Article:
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First flight launched Alaska into aviation age 100 years ago

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Posted: Sunday, June 30, 2013 12:10 am | Updated: 11:58 am, Mon Jul 1, 2013.

FAIRBANKS - On a smoky day 100 years ago this week, most of the people in Fairbanks looked up and saw an airplane for the first time.

While nearly a decade had passed since the Wright Brothers got off the ground at Kitty Hawk, flight exhibitions remained unusual in 1913 and there had been none in Alaska.

News-Miner editor W.F. Thompson said the town had more than its share of people who “do not believe that a machine can fly through the air.”

“Some of these non-believers are knocking the aeroplane exhibition which starts at the park today and they should quit it,” he said.

He rose to the defense of Arthur Williams, owner of the Arcade Cafe, and R.S. McDonald, an editor of the Alaska Citizen newspaper, who had formed an enterprise called the Fairbanks Amusement Co. to sponsor the first airplane flights in Alaska.

“Many are the people in the north who have not seen aeroplane flights and the exhibition, thoroughly up-to-date in every respect, will be awaited with keen interest on the part of all,” the Fairbanks Daily Times reported on April 16.

The amusement company hired pilot and inventor James V. Martin, a recent Harvard graduate, to travel to Fairbanks from Seattle with his biplane and put on a show.

Martin, 28, would go wherever he could find paying customers. His goal was to raise enough to build a plane and fly across the Atlantic Ocean.

Martin went on to invent a retractable landing gear and automatic stabilizer and gathered the most attention during his life with an unsuccessful lawsuit against dozens of airplane companies, individuals and the government, claiming a conspiracy to destroy his business. He also invented a variety of tiny cars, some with three wheels, but they did not catch on. He died in 1956.

During his barnstorming period, Fairbanks certainly was the most out-of-the-way location where he performed, with the amusement company wiring money to him in advance.

Since people had little understanding of airplanes and their movements, Martin stressed the need for security at the Fairbanks baseball park.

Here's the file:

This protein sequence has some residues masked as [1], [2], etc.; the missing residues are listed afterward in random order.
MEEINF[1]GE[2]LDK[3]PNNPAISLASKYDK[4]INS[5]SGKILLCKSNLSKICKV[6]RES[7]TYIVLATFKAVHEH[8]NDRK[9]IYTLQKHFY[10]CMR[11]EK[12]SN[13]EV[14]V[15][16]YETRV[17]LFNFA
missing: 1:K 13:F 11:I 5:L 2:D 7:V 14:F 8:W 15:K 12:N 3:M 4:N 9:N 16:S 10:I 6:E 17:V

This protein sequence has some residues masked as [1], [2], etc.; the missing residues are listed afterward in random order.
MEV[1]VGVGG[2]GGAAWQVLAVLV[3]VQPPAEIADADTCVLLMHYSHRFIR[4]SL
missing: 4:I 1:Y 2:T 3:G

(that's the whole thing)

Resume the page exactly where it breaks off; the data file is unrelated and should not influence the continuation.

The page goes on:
“I cannot emphasize too strongly the need for adequate policing in order to keep the crowds away from the machine and to insure an absolutely clear flying field,” Martin wrote to the Fairbanks promoters.

 “The speed of my machine is about a mile a minute over the ground so that you will easily recognize how dangerous it would be to have any spectators in the way. If it is convenient for you to arrange a shed or tent as protection for my machine, I shall appreciate it very much.”

The sponsors agreed to plow and harrow the land beyond the town baseball park, east of Cowles Street, near where the Noel Wien Library is today, the southern edge of the town.

Martin and his wife Lily, also a pilot, arrived with their airplane on the first voyage of the steamer Alaska, which took seven days to make the trip from Whitehorse on the Yukon, Tanana and Chena rivers.

 The Martins had traveled up the Inside Passage by steamship and to Whitehorse by the White Pass & Yukon Railroad.

Hundreds of people gathered in downtown Fairbanks on June 21 to get a look at the airplane on the top deck.

 Martin said he had to make sure during the sternwheeler trip that sparks from the smokestack did not burn the plane. Several tarps had burned that way, the newspapers said.

Martin and local mechanics assembled the plane near the Pioneer dock over the next several days, attracting plenty of attention.

“There has been no end of speculation as to which end of the center portion of the aircraft was the bow and which the stern and several made bets on it,” a reporter said.

With all the bets settled, the plane turned out to be about 34 feet wide and 30 feet long, with the prop in the front.

Martin gave a lecture at the Orpheum Theater, complete with lantern slides, charging 50 cents admission, the same he had charged in Seattle.

He spoke about his dream of flying the Atlantic, how airplanes could transport passengers at 70 mph and one day be used by the military to drop bombs in war.

Martin believed that the only real threat to his Fairbanks flight was the fuel supply.

While the plane and the pilot had arrived on time, the fuel he had shipped to Fairbanks did not.

In a 1967 account, Fairbanksan Edby Davis wrote that Martin needed “72 proof” gasoline for the plane, but “40 proof” was the best that could be found.

Martin agreed to fly the plane, but said the low quality gas would make it “extremely risky,” Davis wrote.

On the evening of July 3, 1913, Martin and his wife started the plane for the 8 p.m. exhibition, but had trouble getting off the ground.

Davis, who was 12 years old at the time, remembered that “Someone way out in the woods yelled, ‘It’s a fake.’”

Martin didn’t give up, however, and he managed to get aloft on the second try and flew over the town.

“At this hour of writing,” Davis wrote on Aug. 7, 1967, “I often think of that man yelling, ‘It’s a fake.’ If he is alive, he must realize how mistaken he was.”

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